In his case, he's also going home. In Dunwall he was seen as the foreigner, the outsider. Dunwall was a very dogmatic society, it was very stratified society with aristocrats at the top of everything. Corvo comes from Serkonos, so while Emily is exploring a foreign place, he's going home.
How are those nuances reflected in both Emily and Corvo's design?
Sébastien Mitton: Emily's lineage as an Empress is in her posture and her gestures. The anatomy of the character is made in a way that you can read the past of the character and the position she held. The costume also does this. You see that she's the Empress of the Isles through how she looks at people and interacts with them. But you can also see that there's something wrong that happened in her past: the murder of her mother, and you can see her connection to Corvo. When you see them together you get a sense of the progression from the first game, when she was a child.
The way it's done [with Corvo] is subtle. You'll notice he doesn't wear his hood. He has a human presence without a mask. This is something we focused on. It's important and meaningful to have the player connect and empathise with Corvo.
Does voicing the characters mean Emily and Corvo are more rigidly defined in the sequel? The first game allowed you to shape the characters through actions.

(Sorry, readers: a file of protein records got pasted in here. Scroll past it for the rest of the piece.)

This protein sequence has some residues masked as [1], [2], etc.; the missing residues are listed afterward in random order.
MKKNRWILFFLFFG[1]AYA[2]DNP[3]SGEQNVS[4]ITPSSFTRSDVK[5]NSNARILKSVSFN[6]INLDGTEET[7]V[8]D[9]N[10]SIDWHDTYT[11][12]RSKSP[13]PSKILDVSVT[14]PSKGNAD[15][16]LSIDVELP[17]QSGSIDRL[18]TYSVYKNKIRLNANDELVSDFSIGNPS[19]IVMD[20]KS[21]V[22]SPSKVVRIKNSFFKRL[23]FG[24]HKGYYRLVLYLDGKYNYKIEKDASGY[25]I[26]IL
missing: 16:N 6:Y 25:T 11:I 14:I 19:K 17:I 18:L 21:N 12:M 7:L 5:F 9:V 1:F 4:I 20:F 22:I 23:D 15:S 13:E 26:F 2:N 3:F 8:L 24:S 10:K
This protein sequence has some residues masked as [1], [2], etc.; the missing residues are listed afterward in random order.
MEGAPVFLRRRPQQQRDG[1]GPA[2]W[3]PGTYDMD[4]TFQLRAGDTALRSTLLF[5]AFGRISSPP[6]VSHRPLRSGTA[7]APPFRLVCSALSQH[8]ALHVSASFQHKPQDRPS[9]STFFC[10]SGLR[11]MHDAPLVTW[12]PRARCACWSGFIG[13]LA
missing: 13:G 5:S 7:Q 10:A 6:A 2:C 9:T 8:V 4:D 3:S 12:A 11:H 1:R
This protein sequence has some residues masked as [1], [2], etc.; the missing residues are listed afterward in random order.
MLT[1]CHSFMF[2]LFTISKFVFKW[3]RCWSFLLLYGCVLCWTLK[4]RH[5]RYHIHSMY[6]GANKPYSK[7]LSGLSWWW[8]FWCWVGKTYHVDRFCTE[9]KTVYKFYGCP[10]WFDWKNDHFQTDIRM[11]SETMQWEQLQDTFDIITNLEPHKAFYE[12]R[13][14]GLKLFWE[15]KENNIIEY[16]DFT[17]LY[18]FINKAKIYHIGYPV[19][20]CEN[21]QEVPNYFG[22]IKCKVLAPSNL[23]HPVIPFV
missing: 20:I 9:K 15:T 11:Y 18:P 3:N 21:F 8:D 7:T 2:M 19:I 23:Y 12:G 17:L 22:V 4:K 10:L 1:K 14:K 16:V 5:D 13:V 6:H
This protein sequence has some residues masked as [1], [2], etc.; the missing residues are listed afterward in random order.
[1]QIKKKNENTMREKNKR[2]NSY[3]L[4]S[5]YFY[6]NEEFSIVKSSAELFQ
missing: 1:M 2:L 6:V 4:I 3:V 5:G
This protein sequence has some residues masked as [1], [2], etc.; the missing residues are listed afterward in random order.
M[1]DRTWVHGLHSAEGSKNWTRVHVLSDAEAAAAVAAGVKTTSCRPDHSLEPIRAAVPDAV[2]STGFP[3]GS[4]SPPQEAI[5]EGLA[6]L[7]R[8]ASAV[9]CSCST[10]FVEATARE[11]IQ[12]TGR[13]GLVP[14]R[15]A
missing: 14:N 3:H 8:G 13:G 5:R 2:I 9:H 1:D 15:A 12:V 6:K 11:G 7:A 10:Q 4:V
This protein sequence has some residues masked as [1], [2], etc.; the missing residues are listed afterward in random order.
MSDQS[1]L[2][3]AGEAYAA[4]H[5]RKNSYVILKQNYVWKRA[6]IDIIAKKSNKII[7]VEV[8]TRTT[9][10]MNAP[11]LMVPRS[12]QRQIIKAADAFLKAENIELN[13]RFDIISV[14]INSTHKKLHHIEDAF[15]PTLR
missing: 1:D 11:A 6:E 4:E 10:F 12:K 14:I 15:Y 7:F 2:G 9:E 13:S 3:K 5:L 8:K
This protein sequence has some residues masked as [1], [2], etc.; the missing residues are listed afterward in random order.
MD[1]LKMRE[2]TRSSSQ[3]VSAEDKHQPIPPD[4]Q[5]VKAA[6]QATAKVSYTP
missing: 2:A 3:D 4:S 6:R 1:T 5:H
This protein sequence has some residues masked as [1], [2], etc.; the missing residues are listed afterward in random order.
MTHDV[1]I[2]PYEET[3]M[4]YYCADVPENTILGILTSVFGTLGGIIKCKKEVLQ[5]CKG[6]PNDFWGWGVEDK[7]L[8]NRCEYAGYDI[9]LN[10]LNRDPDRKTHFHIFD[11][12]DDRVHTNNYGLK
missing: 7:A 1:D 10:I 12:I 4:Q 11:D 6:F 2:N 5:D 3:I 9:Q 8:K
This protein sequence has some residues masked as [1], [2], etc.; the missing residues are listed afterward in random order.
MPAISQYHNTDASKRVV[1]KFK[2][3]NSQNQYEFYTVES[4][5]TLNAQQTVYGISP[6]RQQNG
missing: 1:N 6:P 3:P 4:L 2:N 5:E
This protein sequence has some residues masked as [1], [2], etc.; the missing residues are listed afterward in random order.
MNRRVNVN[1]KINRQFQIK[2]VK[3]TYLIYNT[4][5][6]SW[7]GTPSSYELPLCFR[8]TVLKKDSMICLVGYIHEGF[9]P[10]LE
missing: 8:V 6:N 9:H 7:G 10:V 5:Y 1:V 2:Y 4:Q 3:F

HS: Yeah I think it's a shift in our thinking and technique, but also in the industry. There were more people 20 years ago asking for an avatar to be a blank slate so they could project themselves onto it. Nobody wanted the RPG where something pivotal was happening and you have two conversation options that you absolutely disagree with, you would need six options to represent everyone in the room and how they might react to it based on their personal morality and understanding of the situation. Over time, people have come to want their characters to respond emotionally to what's going on. We heard from many more people after Dishonored that they were curious about how Corvo felt. Who he was as a person felt a little cold in a way. So we wanted that warmth, but didn't want to violate your understanding of him either. It's a tricky balance and we immediately started experimenting in the DLC with Daud. By the time we got to Emily and Corvo we were ready.